6 of Iceland’s Strangest Museums

6 of Iceland’s Strangest Museums

James Taylor James Taylor
26. Mar 2019 ∼ 4 min. read

Travelling across Iceland, you’ll find that in almost every town there will be a museum, detailing everything from its Viking history and settlement to the immense power of the glaciers and active volcanoes. Of course, not all of them are winners, and not all have the cultural gravitas of the institutions in Reykjavik, but it’s a lot of fun to discover some of the stranger ones whilst on a campervan trip around Iceland – the likes of which you won’t find at home. Here are 6 of Iceland’s strangest museums.

The Icelandic Sea Monster Museum

One of the most interesting museums in Iceland, you’ll find this exploration of Icelandic folk tales in Bíldudalur, up in the far reaches of the Westfjords. The town sits on the shores of Arnarfjörður, one of the largest fjords in the area, and delves into a history of monster sightings in the dark waters. First person stories throughout the history of Iceland tell of encounters with various types of sea monsters, from sightings to ferocious attacks. The multimedia display in the museum does a great job of bringing these monsters to life, and you’ll leave feeling a bit more wary of the waters that lie beyond the quiet town.



The Museum of Icelandic Sorcery and Witchcraft

Surround yourself with the undead, demon relics, and magical artefacts at the Museum of Icelandic Sorcery and Witchcraft in Hólmavík. Although in the rest of Europe it was usually women who were burned for being witches, in Iceland the majority were men – twenty men were burned at the stake and only one woman during the ‘Age of Fire’ in the 17th Century, when sorcery was persecuted. Aside from learning about the spells and incantations that were used in Iceland during this dark period, the most fascinating thing to see at this museum is a pair of Necropants (Nábrók in Icelandic) – a pair of pants made from skin of a dead man, thought to bring the wearer an endless supply of money.

Petra’s Stone Collection

On first hearing of the name of this museum, it might not stir your sense of wonder. But Petra’s Stone Collection in East Iceland has been a cornerstone of tourism in the country long before millions of tourists started flocking to Iceland each year. The beautiful collection of stones spans Petra’s 66 years as an avid collector of interesting looking minerals and rocks, most of them from Stöðvarfjörður itself where she lived. Later in her career as collector, she expanded her search to the rest of the East, so now to visit is to see all the types of minerals present in the region of the country on display around the lovely little garden of her house.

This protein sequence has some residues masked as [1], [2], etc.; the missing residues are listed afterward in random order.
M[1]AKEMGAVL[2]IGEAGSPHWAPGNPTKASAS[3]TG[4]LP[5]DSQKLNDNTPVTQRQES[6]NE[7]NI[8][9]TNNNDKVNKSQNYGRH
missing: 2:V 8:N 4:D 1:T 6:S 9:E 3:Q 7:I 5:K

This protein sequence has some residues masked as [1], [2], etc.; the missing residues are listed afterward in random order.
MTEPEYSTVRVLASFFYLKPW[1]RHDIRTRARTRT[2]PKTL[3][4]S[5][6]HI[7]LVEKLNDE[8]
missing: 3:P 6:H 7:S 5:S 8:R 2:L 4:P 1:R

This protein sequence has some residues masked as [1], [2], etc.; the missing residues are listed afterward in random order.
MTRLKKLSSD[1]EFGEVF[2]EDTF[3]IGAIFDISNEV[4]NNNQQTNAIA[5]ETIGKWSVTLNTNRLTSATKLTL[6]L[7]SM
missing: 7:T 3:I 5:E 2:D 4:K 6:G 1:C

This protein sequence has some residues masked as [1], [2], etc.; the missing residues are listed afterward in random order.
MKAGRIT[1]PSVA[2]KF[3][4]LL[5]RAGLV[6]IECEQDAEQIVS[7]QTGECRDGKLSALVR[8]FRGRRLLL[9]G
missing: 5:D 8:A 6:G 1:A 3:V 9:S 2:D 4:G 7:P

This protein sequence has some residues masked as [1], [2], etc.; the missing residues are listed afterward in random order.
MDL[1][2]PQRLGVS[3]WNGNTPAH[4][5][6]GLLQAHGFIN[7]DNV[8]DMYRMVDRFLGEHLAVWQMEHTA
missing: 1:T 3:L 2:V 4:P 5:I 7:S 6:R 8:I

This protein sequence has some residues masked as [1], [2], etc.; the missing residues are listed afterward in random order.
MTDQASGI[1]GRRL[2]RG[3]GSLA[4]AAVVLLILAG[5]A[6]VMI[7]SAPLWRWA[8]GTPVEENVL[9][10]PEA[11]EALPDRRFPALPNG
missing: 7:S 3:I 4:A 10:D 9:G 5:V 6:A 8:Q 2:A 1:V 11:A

The Nonsense Museum

The possible peak of strange museums of Iceland, the Nonsense Museum in Flateyri up in the West Fjords is a collector’s dream. Odds and ends, bric-a-brac, trash and treasure; all terms apply to what you’ll find in this museum. On display are vast collections of teaspoons, police caps from around the globe, pez dispensers, war-time tobacco packets, and more. It’s an odd mix, but somehow quite a suitable attraction in this town of 180 people which feels as if it’s at the edge of the world.

The French Museum

In the late 19th Century up until 1935, The town of Fáskrúðsfjörður in Iceland’s east was the main hub for French fisherman plying the waters off the coast. They had quite the established base in the town, including a French consulate, a chapel, and a hospital, the last of the three which has been converted into the French Museum. It explores this unique part of Iceland’s history, the connection to France, and the importance of fishing off Iceland’s coast for the towns along French’s north coast. The street signs in the town are still in French as well as Icelandic, and there’s a French graveyard just south of town commemorating the loss of sailors’ lives in the rough seas off the coast.

The Icelandic Phallological Museum

Most will have heard of it. Also known as the Penis Museum, this class-act of a cultural institution in Reykjavik celebrates everything to do with the male sexual reproductive organ. Possibly the only one in the world of its kind, inside you’ll find over 215 penises from almost all the land and sea mammals found in Iceland. Highlights include one taken from a rogue polar bear who floated over on an iceberg, and 36 different specimens belonging to 7 different types of seals and walruses. Don’t forget to visit the giftshop for even more giggles before heading home.



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